Work – Life Balance:   Is It Attainable?

by Ann Barrow

Attainable:  Not really:

  • Distressing, frustrating, discouraging?
  • Stephen Mabey’s article brought those adjectives to my mind
  • Mabey’s rightly deems lawyers to have real choice in the matter of achieving balance in their lives, while leaving the firm with deciding to accommodate the choices or not
  • It’s the “or not” that raises serious questions
  • The reality is that just as firms are in it for the money, so too are lawyers.  Yes, other factors draw people to become lawyers, the search for justice etc., but everyone needs money to live
  • “Work-life balance, up to lawyers”

 Attainable:  Average chance: 

  • Nicole Garton-Jones views contemporary society as comprising a “post work life balance era”
  • Factors such as a desire for work-life balance and a repugnance for old school emphasis on long hours, being married to the job, and inflexibility has led to greater opportunities for more harmony to exist in one’s life
  • Similar to Mabey, Garton-Jones asserts the choice is with the lawyer, while recognizing the need to earn a decent living
  • I would argue that while more options exist today in how firms organize their financial and corporate structure, the necessity of earning a viable living still holds many in a straight-jacket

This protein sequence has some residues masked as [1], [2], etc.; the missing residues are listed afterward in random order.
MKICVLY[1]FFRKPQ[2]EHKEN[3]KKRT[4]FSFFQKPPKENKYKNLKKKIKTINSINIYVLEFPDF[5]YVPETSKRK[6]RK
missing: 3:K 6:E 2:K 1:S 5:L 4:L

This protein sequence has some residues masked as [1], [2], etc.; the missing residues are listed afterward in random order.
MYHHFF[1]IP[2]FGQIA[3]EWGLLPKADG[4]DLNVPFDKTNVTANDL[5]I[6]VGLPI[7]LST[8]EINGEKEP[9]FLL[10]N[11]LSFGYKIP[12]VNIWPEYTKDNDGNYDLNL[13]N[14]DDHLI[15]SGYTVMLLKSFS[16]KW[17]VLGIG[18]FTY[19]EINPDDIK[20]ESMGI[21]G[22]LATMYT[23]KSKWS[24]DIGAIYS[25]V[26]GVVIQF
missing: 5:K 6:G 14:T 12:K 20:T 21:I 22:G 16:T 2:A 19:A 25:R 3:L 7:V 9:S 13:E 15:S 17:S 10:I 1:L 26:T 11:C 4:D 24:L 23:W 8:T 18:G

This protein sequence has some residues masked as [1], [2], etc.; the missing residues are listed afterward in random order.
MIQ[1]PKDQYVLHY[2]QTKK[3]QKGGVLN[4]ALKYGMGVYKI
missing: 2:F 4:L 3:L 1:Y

• “The Myth of Work Life Balance in Law”

Attainable:  Yes

  • Alison Wolf asks an interesting question:  “Instead of work-life balance can we just talk about work-life enjoyment?”
  • I concur that the key to both is quality not quantity
  • The emphasis on performance and billable hours does not work in the long run and shortchanges the possibility of attaining a delicate or thin balance
  • Instead, Wolf suggests that since lawyers love to learn, work can be approached with a change in mindset
  • According to Wolf, three elements comprise a successful, balanced approach to life and work:  “performance, learning, enjoyment equation is a powerful step in the direction of getting the most out of work life”
  • Her article is in keeping with current mindfulness techniques that offer one possible avenue of transcendence, however, that only goes so far
  • Systemic change in the work culture is what is needed
  • “The Tyranny of Performance”


  • Each writer highlights important elements of framing ways to transcend the stressors within the law profession
  • Wolf’s reflection that lawyers (and paralegals) love to learn accurately denotes one way to infuse work life with joy
  • Below is my novice attempt to both learn new technology while informing the public–something that– in the spirit of this piece, “I enjoy doing”

About the Author

Paralegal Student
Communications Students.